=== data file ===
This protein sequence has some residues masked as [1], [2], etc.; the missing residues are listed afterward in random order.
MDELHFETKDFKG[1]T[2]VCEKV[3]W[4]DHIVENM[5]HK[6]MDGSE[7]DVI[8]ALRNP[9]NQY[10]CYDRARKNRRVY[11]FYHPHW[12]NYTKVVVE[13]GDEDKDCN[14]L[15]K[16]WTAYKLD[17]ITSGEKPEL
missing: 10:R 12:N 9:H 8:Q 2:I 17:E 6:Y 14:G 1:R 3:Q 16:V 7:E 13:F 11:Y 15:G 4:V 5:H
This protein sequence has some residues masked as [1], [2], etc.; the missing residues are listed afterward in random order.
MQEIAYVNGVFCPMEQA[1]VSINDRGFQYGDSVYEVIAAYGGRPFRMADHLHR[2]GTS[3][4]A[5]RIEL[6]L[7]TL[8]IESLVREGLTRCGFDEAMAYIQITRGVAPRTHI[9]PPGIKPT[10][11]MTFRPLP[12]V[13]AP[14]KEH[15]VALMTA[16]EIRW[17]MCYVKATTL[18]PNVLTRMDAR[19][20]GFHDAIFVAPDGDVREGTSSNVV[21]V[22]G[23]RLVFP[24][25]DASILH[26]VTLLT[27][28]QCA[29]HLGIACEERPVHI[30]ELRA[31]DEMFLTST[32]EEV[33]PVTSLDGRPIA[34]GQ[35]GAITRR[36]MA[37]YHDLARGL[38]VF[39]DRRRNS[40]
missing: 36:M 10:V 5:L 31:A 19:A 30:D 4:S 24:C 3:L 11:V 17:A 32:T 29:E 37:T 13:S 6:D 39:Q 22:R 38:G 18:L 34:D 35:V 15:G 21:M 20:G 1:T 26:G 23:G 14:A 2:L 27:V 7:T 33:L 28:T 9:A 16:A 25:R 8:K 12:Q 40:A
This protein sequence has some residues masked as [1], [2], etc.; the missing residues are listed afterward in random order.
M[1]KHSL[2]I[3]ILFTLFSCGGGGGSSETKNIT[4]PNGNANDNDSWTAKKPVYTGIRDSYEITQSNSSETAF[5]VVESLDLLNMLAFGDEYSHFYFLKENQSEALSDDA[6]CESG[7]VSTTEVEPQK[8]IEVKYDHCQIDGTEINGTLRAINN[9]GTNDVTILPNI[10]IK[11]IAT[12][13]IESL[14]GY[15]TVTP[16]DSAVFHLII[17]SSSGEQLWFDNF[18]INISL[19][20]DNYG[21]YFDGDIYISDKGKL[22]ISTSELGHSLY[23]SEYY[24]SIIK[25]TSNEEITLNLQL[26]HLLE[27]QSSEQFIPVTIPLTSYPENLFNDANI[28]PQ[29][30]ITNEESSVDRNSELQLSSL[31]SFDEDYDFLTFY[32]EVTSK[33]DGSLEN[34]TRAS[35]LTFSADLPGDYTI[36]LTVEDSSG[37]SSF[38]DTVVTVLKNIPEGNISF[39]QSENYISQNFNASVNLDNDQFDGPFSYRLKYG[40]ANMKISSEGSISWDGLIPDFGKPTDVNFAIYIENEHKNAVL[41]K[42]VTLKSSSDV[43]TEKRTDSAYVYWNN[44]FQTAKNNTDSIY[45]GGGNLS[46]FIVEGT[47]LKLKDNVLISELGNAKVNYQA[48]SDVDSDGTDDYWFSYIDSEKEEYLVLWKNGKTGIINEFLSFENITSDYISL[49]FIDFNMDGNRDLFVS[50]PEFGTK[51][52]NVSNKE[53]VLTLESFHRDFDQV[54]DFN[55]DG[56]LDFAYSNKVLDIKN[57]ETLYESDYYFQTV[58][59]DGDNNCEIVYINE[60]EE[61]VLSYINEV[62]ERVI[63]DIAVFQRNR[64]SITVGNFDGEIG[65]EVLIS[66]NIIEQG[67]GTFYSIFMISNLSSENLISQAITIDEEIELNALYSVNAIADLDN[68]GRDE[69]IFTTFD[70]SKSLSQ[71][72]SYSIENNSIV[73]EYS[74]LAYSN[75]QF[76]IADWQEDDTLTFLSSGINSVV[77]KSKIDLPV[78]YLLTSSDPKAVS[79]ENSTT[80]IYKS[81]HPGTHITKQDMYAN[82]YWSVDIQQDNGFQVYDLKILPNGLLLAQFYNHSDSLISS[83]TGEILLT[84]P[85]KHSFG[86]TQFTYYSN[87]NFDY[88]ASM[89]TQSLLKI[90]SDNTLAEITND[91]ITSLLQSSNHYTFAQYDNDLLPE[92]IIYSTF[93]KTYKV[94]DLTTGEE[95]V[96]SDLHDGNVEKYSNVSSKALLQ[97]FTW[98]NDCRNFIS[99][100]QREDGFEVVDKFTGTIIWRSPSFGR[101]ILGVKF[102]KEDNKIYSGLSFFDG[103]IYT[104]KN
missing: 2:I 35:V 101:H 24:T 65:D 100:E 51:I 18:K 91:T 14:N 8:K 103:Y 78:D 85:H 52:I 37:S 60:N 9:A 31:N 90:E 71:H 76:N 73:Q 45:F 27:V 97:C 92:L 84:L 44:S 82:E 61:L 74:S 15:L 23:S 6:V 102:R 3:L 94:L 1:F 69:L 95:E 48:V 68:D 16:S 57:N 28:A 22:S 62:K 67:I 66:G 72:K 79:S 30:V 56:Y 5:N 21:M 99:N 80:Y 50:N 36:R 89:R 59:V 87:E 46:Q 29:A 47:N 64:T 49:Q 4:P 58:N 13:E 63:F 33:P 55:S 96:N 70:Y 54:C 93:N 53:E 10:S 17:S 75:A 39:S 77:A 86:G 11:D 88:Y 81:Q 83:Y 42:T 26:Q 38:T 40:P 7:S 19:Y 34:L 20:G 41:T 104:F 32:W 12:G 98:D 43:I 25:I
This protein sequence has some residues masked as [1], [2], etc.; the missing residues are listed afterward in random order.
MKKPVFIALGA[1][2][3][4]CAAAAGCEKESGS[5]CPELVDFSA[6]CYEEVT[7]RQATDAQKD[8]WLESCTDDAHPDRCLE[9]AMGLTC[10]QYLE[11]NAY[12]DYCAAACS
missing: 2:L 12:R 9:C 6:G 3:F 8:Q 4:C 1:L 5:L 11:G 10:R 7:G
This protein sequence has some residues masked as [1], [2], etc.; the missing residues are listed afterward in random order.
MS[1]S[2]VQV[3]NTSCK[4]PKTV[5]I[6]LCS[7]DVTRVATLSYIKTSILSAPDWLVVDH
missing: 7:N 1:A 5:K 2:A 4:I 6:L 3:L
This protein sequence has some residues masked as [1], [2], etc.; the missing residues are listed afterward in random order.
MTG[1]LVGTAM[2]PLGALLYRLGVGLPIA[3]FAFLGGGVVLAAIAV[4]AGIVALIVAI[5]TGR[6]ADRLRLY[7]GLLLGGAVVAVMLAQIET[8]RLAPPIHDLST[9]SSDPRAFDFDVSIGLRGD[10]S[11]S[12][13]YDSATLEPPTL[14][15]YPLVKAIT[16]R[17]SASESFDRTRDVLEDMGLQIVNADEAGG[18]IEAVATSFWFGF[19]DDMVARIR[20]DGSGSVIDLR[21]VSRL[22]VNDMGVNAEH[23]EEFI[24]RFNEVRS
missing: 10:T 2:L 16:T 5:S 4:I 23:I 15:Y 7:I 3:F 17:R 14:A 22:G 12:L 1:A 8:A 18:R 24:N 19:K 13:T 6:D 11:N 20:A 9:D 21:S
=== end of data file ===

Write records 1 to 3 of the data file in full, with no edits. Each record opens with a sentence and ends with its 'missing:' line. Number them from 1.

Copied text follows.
This protein sequence has some residues masked as [1], [2], etc.; the missing residues are listed afterward in random order.
MDELHFETKDFKG[1]T[2]VCEKV[3]W[4]DHIVENM[5]HK[6]MDGSE[7]DVI[8]ALRNP[9]NQY[10]CYDRARKNRRVY[11]FYHPHW[12]NYTKVVVE[13]GDEDKDCN[14]L[15]K[16]WTAYKLD[17]ITSGEKPEL
missing: 10:R 12:N 9:H 8:Q 2:I 17:E 6:Y 14:G 1:R 3:Q 16:V 7:E 13:F 11:Y 15:G 4:V 5:H
This protein sequence has some residues masked as [1], [2], etc.; the missing residues are listed afterward in random order.
MQEIAYVNGVFCPMEQA[1]VSINDRGFQYGDSVYEVIAAYGGRPFRMADHLHR[2]GTS[3][4]A[5]RIEL[6]L[7]TL[8]IESLVREGLTRCGFDEAMAYIQITRGVAPRTHI[9]PPGIKPT[10][11]MTFRPLP[12]V[13]AP[14]KEH[15]VALMTA[16]EIRW[17]MCYVKATTL[18]PNVLTRMDAR[19][20]GFHDAIFVAPDGDVREGTSSNVV[21]V[22]G[23]RLVFP[24][25]DASILH[26]VTLLT[27][28]QCA[29]HLGIACEERPVHI[30]ELRA[31]DEMFLTST[32]EEV[33]PVTSLDGRPIA[34]GQ[35]GAITRR[36]MA[37]YHDLARGL[38]VF[39]DRRRNS[40]
missing: 36:M 10:V 5:L 31:A 19:A 30:D 4:S 24:C 3:L 11:V 17:A 32:T 29:E 37:T 13:S 6:D 39:Q 22:R 38:G 18:L 34:D 35:V 15:G 21:M 20:G 1:T 26:G 23:G 14:A 2:L 27:V 7:T 33:L 28:T 9:A 16:A 25:R 8:K 12:Q 40:A
This protein sequence has some residues masked as [1], [2], etc.; the missing residues are listed afterward in random order.
M[1]KHSL[2]I[3]ILFTLFSCGGGGGSSETKNIT[4]PNGNANDNDSWTAKKPVYTGIRDSYEITQSNSSETAF[5]VVESLDLLNMLAFGDEYSHFYFLKENQSEALSDDA[6]CESG[7]VSTTEVEPQK[8]IEVKYDHCQIDGTEINGTLRAINN[9]GTNDVTILPNI[10]IK[11]IAT[12][13]IESL[14]GY[15]TVTP[16]DSAVFHLII[17]SSSGEQLWFDNF[18]INISL[19][20]DNYG[21]YFDGDIYISDKGKL[22]ISTSELGHSLY[23]SEYY[24]SIIK[25]TSNEEITLNLQL[26]HLLE[27]QSSEQFIPVTIPLTSYPENLFNDANI[28]PQ[29][30]ITNEESSVDRNSELQLSSL[31]SFDEDYDFLTFY[32]EVTSK[33]DGSLEN[34]TRAS[35]LTFSADLPGDYTI[36]LTVEDSSG[37]SSF[38]DTVVTVLKNIPEGNISF[39]QSENYISQNFNASVNLDNDQFDGPFSYRLKYG[40]ANMKISSEGSISWDGLIPDFGKPTDVNFAIYIENEHKNAVL[41]K[42]VTLKSSSDV[43]TEKRTDSAYVYWNN[44]FQTAKNNTDSIY[45]GGGNLS[46]FIVEGT[47]LKLKDNVLISELGNAKVNYQA[48]SDVDSDGTDDYWFSYIDSEKEEYLVLWKNGKTGIINEFLSFENITSDYISL[49]FIDFNMDGNRDLFVS[50]PEFGTK[51][52]NVSNKE[53]VLTLESFHRDFDQV[54]DFN[55]DG[56]LDFAYSNKVLDIKN[57]ETLYESDYYFQTV[58][59]DGDNNCEIVYINE[60]EE[61]VLSYINEV[62]ERVI[63]DIAVFQRNR[64]SITVGNFDGEIG[65]EVLIS[66]NIIEQG[67]GTFYSIFMISNLSSENLISQAITIDEEIELNALYSVNAIADLDN[68]GRDE[69]IFTTFD[70]SKSLSQ[71][72]SYSIENNSIV[73]EYS[74]LAYSN[75]QF[76]IADWQEDDTLTFLSSGINSVV[77]KSKIDLPV[78]YLLTSSDPKAVS[79]ENSTT[80]IYKS[81]HPGTHITKQDMYAN[82]YWSVDIQQDNGFQVYDLKILPNGLLLAQFYNHSDSLISS[83]TGEILLT[84]P[85]KHSFG[86]TQFTYYSN[87]NFDY[88]ASM[89]TQSLLKI[90]SDNTLAEITND[91]ITSLLQSSNHYTFAQYDNDLLPE[92]IIYSTF[93]KTYKV[94]DLTTGEE[95]V[96]SDLHDGNVEKYSNVSSKALLQ[97]FTW[98]NDCRNFIS[99][100]QREDGFEVVDKFTGTIIWRSPSFGR[101]ILGVKF[102]KEDNKIYSGLSFFDG[103]IYT[104]KN
missing: 2:I 35:V 101:H 24:T 65:D 100:E 51:I 18:K 91:T 14:N 8:K 103:Y 78:D 85:H 52:I 37:S 60:N 9:A 31:N 90:E 71:H 76:N 73:Q 45:F 27:V 97:C 92:L 84:L 44:S 82:E 61:L 74:S 15:L 23:S 6:V 102:R 3:L 94:L 1:F 69:L 95:E 48:V 68:D 16:S 57:N 28:A 22:S 62:K 67:I 66:G 72:K 79:S 30:V 56:Y 5:N 21:M 99:N 80:Y 50:N 36:R 89:R 59:V 87:E 46:Q 29:A 47:N 64:T 49:Q 4:P 58:N 13:E 63:F 33:P 55:S 96:N 70:Y 54:C 93:N 53:E 10:S 17:S 75:A 39:S 77:A 86:G 11:D 88:Y 81:Q 83:Y 42:T 26:Q 38:T 40:P 7:S 19:Y 34:L 20:G 41:T 104:F 32:W 12:G 98:D 43:I 25:I